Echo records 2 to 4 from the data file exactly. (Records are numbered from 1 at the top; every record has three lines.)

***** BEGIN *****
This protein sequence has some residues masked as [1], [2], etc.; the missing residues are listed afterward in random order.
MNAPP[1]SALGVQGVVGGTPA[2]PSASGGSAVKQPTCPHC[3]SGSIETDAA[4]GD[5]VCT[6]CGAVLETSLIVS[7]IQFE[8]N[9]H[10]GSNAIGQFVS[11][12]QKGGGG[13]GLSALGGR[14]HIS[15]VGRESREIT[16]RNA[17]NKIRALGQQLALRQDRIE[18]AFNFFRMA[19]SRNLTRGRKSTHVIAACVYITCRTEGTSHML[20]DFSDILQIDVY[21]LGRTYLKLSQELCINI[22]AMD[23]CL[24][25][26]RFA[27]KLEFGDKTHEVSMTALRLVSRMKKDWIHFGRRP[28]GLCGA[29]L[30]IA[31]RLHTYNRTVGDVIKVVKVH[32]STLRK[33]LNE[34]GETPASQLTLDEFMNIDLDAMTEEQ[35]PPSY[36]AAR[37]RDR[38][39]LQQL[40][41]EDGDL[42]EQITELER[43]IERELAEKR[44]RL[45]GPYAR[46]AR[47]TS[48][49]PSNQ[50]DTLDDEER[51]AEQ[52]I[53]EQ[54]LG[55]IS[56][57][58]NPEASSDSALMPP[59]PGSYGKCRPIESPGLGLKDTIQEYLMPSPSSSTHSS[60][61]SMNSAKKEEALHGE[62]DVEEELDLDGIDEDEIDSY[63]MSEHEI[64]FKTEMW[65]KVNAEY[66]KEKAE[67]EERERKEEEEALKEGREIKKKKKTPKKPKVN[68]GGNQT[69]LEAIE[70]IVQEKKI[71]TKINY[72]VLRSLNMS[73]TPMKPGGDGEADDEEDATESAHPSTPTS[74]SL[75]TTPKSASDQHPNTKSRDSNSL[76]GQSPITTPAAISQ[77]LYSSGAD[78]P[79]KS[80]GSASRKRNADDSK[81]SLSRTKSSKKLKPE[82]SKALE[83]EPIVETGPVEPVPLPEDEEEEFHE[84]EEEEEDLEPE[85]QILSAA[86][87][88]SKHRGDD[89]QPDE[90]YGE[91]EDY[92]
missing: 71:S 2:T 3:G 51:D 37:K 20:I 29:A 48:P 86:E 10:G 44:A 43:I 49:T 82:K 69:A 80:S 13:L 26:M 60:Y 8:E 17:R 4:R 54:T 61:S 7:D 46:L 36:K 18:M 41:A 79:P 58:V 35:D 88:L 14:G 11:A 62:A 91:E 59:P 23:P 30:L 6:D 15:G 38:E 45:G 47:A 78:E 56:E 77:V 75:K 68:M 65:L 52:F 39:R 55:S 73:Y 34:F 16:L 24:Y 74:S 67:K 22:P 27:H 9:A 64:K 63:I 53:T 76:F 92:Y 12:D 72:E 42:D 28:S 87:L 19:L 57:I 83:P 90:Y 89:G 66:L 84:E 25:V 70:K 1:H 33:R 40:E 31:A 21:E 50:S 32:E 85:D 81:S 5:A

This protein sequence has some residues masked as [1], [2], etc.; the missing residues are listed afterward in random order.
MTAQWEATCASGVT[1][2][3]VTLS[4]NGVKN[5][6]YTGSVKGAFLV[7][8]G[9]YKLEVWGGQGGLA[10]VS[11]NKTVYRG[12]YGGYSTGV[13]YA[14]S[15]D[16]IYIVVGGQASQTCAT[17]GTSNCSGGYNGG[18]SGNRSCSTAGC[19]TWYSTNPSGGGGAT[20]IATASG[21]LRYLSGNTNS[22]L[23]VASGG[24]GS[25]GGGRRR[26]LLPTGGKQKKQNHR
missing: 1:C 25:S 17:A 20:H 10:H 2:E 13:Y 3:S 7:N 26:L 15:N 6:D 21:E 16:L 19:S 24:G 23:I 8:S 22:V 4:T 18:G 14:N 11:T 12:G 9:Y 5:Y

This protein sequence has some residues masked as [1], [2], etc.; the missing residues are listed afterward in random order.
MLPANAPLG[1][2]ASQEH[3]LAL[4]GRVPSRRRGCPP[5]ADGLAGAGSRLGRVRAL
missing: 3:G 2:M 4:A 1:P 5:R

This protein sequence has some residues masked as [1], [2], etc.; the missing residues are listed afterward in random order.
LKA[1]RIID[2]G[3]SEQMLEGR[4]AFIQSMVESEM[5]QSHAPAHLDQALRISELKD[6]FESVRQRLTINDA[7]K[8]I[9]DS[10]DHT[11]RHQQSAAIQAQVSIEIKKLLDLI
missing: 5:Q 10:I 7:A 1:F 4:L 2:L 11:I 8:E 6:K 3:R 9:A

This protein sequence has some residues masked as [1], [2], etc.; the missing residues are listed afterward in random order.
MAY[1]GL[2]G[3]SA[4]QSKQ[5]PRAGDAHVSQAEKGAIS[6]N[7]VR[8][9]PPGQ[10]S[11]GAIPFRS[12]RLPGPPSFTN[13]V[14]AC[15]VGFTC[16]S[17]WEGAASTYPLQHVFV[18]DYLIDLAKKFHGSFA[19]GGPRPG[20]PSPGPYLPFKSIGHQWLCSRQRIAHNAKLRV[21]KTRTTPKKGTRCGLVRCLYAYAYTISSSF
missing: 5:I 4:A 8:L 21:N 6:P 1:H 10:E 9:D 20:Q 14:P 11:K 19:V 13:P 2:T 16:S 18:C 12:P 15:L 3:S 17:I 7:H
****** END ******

This protein sequence has some residues masked as [1], [2], etc.; the missing residues are listed afterward in random order.
MTAQWEATCASGVT[1][2][3]VTLS[4]NGVKN[5][6]YTGSVKGAFLV[7][8]G[9]YKLEVWGGQGGLA[10]VS[11]NKTVYRG[12]YGGYSTGV[13]YA[14]S[15]D[16]IYIVVGGQASQTCAT[17]GTSNCSGGYNGG[18]SGNRSCSTAGC[19]TWYSTNPSGGGGAT[20]IATASG[21]LRYLSGNTNS[22]L[23]VASGG[24]GS[25]GGGRRR[26]LLPTGGKQKKQNHR
missing: 1:C 25:S 17:A 20:H 10:H 2:E 13:Y 3:S 7:N 26:L 15:N 6:D 21:E 16:L 19:S 24:G 23:I 8:S 22:V 4:T 18:G 14:N 11:T 12:G 9:Y 5:Y

This protein sequence has some residues masked as [1], [2], etc.; the missing residues are listed afterward in random order.
MLPANAPLG[1][2]ASQEH[3]LAL[4]GRVPSRRRGCPP[5]ADGLAGAGSRLGRVRAL
missing: 3:G 2:M 4:A 1:P 5:R

This protein sequence has some residues masked as [1], [2], etc.; the missing residues are listed afterward in random order.
LKA[1]RIID[2]G[3]SEQMLEGR[4]AFIQSMVESEM[5]QSHAPAHLDQALRISELKD[6]FESVRQRLTINDA[7]K[8]I[9]DS[10]DHT[11]RHQQSAAIQAQVSIEIKKLLDLI
missing: 5:Q 10:I 7:A 1:F 4:L 2:L 11:I 8:E 6:K 3:R 9:A